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The Unintended Consequences of U.S. Immigration Enforcement Policies
Proceedings of the National Academy of Sciences (2021)
  • Emily Ryo
U.S. immigration enforcement policy seeks to change the behaviors and views of not only individuals in the United States but also those of prospective migrants outside the United States.  Yet we still know relatively little about the behavioral and attitudinal effects of U.S. enforcement policy on the population abroad.  This study uses a randomized experiment embedded in a nationally representative survey that was administered in El Salvador, Guatemala, Honduras, and Mexico to analyze the effects of U.S. deterrence policies on individuals’ migration intentions and their attitudes toward the U.S. immigration system.  The two policies that the current study examines are immigration detention and nonjudicial removals.  The survey results provide no evidence that a heightened awareness of these U.S. immigration enforcement policies affects individuals’ intentions to migrate to the United States.  But heightened awareness about the widespread use of immigration detention in the United States does negatively impact individuals’ assessments about the procedural and outcome fairness of the U.S. immigration system.  These findings suggest that immigration detention may foster delegitimating beliefs about the U.S. legal system without producing the intended deterrent effect.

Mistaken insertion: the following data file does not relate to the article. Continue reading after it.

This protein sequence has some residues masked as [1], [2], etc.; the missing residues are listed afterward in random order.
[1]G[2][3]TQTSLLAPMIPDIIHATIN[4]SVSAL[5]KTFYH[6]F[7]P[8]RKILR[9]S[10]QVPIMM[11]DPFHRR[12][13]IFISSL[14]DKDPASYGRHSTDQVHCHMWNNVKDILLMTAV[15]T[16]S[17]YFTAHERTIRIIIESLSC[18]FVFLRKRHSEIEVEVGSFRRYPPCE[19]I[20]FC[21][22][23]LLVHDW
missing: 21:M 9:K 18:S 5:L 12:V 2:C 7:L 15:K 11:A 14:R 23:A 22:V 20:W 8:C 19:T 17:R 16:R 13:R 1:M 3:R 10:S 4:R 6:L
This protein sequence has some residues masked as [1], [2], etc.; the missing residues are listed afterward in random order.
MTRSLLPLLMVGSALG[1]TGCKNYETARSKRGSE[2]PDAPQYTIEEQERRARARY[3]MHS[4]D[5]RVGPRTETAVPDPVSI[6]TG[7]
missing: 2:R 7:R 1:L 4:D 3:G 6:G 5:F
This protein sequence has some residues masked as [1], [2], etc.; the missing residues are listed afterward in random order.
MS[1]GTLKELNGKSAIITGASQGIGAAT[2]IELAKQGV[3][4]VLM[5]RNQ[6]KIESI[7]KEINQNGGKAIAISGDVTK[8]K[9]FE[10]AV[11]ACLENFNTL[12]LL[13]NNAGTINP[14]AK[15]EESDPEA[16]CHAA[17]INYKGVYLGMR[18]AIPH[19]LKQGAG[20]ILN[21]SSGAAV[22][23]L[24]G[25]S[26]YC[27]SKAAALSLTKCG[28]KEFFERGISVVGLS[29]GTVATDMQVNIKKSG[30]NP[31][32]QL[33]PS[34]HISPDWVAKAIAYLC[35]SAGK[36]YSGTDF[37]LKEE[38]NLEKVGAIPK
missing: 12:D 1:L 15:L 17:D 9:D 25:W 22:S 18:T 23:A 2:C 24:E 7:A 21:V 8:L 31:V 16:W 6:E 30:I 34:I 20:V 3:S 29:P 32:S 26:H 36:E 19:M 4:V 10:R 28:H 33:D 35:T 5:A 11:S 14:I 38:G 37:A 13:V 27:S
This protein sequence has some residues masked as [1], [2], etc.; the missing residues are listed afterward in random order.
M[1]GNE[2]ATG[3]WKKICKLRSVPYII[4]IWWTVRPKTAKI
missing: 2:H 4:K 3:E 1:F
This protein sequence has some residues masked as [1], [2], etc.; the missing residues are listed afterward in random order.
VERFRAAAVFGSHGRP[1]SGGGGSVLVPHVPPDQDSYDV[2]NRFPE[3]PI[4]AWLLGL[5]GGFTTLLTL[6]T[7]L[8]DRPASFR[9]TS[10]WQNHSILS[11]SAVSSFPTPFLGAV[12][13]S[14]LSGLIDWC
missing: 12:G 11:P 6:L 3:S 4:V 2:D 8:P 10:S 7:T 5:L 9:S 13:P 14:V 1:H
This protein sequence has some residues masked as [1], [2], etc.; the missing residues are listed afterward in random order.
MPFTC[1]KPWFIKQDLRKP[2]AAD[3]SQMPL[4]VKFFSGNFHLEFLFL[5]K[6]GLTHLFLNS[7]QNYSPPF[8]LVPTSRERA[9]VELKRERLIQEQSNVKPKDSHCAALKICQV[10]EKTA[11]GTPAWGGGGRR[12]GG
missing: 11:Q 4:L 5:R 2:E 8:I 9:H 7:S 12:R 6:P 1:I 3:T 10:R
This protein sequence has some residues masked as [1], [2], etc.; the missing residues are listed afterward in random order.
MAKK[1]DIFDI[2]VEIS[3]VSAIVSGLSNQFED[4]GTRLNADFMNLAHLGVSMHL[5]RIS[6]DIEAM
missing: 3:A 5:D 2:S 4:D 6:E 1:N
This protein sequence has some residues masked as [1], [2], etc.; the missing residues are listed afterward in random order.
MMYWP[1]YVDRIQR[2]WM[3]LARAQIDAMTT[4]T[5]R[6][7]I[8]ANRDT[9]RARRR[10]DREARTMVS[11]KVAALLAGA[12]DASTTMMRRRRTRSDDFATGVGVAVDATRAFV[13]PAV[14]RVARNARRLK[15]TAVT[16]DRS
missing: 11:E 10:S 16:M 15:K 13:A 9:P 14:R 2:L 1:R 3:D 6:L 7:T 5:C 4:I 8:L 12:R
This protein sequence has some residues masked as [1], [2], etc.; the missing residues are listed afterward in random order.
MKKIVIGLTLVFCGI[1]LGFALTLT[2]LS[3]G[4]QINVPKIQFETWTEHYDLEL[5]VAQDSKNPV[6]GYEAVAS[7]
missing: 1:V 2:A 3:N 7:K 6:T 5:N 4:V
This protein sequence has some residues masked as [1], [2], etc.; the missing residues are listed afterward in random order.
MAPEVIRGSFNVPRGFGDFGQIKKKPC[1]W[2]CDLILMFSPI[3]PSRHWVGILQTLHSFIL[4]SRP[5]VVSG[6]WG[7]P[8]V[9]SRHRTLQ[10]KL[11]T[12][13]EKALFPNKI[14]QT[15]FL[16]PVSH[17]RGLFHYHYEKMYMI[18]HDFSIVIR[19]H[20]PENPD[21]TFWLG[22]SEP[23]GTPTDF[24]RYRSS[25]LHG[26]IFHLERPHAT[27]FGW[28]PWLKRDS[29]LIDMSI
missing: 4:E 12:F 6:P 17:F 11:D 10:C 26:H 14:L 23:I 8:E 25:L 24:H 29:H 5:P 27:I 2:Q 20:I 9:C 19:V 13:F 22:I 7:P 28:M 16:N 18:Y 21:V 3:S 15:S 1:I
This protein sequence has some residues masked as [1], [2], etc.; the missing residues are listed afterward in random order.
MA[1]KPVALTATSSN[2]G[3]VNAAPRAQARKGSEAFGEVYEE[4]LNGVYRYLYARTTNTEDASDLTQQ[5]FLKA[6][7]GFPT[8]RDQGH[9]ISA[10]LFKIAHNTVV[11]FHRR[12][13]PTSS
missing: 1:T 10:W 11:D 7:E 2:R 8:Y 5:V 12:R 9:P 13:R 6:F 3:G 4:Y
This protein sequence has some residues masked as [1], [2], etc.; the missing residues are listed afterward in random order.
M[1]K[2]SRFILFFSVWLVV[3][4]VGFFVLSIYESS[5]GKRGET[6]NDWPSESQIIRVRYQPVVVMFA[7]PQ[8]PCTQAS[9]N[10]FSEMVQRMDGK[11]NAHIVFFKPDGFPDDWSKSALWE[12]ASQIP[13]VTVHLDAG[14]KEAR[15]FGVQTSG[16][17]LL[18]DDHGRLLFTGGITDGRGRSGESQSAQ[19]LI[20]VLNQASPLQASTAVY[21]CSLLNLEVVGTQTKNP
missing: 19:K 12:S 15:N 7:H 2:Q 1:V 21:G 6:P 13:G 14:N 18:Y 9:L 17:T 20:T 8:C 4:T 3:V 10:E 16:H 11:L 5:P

• immigration enforcement,
  • detention,
  • deportation,
  • deterrence,
  • legal socialization
Publication Date
May 17, 2021
Citation Information
Emily Ryo. "The Unintended Consequences of U.S. Immigration Enforcement Policies" Proceedings of the National Academy of Sciences Vol. 118 (2021)
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